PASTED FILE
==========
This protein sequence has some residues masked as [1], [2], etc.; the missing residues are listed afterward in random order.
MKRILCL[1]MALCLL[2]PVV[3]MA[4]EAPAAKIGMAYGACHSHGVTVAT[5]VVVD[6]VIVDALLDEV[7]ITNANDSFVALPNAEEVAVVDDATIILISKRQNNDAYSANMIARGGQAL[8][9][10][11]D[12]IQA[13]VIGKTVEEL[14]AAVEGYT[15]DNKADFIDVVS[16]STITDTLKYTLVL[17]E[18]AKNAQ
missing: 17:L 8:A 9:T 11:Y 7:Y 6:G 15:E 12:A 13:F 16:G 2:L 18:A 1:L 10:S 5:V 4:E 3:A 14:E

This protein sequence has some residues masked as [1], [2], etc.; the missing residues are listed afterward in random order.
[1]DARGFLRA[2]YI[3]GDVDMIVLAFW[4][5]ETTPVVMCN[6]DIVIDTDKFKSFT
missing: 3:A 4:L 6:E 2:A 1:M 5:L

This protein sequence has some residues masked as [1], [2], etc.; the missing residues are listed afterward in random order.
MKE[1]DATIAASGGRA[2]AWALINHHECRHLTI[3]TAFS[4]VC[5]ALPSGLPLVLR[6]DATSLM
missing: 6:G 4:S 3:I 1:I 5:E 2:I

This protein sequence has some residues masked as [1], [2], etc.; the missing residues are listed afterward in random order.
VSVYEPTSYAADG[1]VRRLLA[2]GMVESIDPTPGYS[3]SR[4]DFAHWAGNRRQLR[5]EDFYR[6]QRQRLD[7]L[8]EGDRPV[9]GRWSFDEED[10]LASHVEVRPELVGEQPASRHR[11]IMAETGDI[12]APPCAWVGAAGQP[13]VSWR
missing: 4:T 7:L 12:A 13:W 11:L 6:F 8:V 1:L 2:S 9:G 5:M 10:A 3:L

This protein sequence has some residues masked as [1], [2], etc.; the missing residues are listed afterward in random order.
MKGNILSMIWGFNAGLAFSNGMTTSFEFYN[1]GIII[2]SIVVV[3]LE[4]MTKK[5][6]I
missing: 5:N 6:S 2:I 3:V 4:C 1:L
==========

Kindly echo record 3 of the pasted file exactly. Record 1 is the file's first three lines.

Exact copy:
This protein sequence has some residues masked as [1], [2], etc.; the missing residues are listed afterward in random order.
MKE[1]DATIAASGGRA[2]AWALINHHECRHLTI[3]TAFS[4]VC[5]ALPSGLPLVLR[6]DATSLM
missing: 6:G 4:S 3:I 1:I 5:E 2:I